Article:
By jointly declaring that they would double support to African
nations and add US$ 1 billion support to Palestine the G8 Summit
held in Scotland was ended up the other day.
The maintenance of social infrastructures such as transportation,
water and electricity, the vitalization of economic activities such
as production, distribution and consumption, the improvement of
living environment such as education, medical services and welfare
− I have no objection to recognizing that supporting activities
to those fields are an important and urgent issue, however judging
from my experiences in having actually engaged in the ODA, Official
Development Assistance, in the field, I can not efface my frank
question 'Will Africa or Palestine be really revitalized by such
|A variety of states such as Japan, the World Bank, the
Asian Development Bank, the African Development Bank and the various
organizations of the United Nations have been offering support by
investing enormous funds in so called 'developing countries' from
World War II downward, however I have rarely heard some story that
the developing countries have gotten well through the support.
The support is effective in its way in pressingly coping with such
natural disasters as earthquakes and tsunamis as well as such social
disasters as famines and epidemics, however it is no exaggeration
to say that the support has almost been powerless against such sustainable
development as improving the quality of people's daily life, in other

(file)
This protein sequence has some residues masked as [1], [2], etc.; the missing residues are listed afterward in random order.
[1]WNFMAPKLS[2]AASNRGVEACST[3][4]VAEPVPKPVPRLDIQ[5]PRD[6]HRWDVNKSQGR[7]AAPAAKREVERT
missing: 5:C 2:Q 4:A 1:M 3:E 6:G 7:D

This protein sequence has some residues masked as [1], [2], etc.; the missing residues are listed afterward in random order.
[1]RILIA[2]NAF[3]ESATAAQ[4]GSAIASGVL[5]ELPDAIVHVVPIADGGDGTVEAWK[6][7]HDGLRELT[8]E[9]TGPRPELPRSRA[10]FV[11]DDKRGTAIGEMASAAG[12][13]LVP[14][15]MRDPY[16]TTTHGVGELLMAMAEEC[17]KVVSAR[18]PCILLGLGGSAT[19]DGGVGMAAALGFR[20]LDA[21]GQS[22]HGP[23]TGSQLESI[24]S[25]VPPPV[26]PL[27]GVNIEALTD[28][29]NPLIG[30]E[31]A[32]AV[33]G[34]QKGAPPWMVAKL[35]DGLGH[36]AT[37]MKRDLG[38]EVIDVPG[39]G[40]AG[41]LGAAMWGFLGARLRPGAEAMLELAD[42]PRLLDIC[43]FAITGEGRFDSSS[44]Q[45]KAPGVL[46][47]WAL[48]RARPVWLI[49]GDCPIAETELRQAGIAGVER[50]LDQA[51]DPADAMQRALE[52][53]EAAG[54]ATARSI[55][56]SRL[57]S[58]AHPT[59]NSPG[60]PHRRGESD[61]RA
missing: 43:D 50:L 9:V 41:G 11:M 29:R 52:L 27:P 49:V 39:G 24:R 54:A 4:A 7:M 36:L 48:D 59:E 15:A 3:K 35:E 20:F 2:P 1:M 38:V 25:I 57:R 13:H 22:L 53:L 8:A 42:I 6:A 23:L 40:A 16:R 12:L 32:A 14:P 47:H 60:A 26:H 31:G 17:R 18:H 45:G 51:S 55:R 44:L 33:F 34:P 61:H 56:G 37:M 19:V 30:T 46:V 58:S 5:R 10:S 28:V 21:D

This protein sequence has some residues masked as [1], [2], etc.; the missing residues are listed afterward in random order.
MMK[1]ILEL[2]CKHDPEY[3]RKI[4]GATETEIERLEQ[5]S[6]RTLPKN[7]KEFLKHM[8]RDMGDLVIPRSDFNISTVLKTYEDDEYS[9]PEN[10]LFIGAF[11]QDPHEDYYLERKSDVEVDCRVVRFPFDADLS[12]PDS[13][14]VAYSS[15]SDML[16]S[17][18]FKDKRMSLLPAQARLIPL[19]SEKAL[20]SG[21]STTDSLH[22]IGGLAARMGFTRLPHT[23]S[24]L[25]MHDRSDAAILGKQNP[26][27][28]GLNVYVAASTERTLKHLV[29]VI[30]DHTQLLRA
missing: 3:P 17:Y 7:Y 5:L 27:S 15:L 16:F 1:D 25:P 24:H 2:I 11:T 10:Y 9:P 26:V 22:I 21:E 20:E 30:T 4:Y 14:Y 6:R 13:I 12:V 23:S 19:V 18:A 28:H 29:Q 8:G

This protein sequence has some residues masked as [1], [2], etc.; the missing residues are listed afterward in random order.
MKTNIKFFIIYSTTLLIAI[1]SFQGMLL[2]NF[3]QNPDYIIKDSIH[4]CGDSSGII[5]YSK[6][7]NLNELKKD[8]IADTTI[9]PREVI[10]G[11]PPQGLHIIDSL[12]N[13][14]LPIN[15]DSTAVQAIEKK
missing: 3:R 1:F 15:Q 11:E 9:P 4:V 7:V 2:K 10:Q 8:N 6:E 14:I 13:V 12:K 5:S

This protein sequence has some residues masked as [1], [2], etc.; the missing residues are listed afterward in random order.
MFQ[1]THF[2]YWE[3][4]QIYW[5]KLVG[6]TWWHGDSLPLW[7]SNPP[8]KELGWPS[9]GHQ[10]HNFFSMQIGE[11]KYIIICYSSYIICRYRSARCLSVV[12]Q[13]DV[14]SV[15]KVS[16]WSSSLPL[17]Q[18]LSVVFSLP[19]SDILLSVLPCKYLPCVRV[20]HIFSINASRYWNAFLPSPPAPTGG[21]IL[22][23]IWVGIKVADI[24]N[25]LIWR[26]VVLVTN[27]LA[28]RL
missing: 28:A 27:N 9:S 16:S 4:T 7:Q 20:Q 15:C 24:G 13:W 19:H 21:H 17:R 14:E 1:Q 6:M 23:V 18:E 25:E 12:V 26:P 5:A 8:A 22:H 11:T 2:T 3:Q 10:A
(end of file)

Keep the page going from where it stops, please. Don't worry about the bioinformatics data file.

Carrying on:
words supporting activities have been able to cure a disease but unable
to make the developing countries vigorous, probably will be unable
to do so.
One of the popular programs offered by BBC World, covering the world
as well as CNN, is 'QUESTION', a studio audience participatory program.
In the program a studio debate on Africa was broadcast the other day
after the joint declaration of the G8 Summit. Among such radical opinions
as 'Africa is not poor, therefore advanced countries have still been
exploiting it, haven't they?', one of the participants questioned
'Asia has been developing by itself somehow, why shall Africa depend
upon others?' and they had a hot argument on the question for a while
but could not come to any clear conclusion.
One of my old friends is a brain surgeon, once he said to me 'The
operation result of a patient who attempted suicide is hopeless, because
the sewn-up diseased part will not adhere to each other. It seems
to me that a living body of a person who has no intention to live
is nothing less than dead.'
It may be possible to briefly cure a disease called disaster to some
extent, however it suggests that in order to get well self-determination
of getting well is indispensable, doesn't it?
In order to make a determination a sense of self-identity, what I
am, becomes a premise. One of the invaluable keys to backing the self-identification
up is culture as well as cultural assets in which culture is embodied.
It is obvious for everybody that supported countries or regions will
be unable to get well, in other words to develop themselves by themselves
with their own pride, even though the G8 nations who has one-sidedly
been piling up cultural assets which symbolize the identity of African
and Asian, e.g. Palestine, people but never reply to the return request
from such countries and regions. Japan can not escape the sin because
the number of cultural assets Japan has looted is further smaller
compared with other G8 nations.
This theme shall be discussed more, hence I never think that I could
dismiss the issues. Thinking that I should have raised the issues,
I ventured a rough-and-ready essay. Incidentally the Jordan National
Museum construction project I have been involved now is one of the
ODA financed by the Japanese government.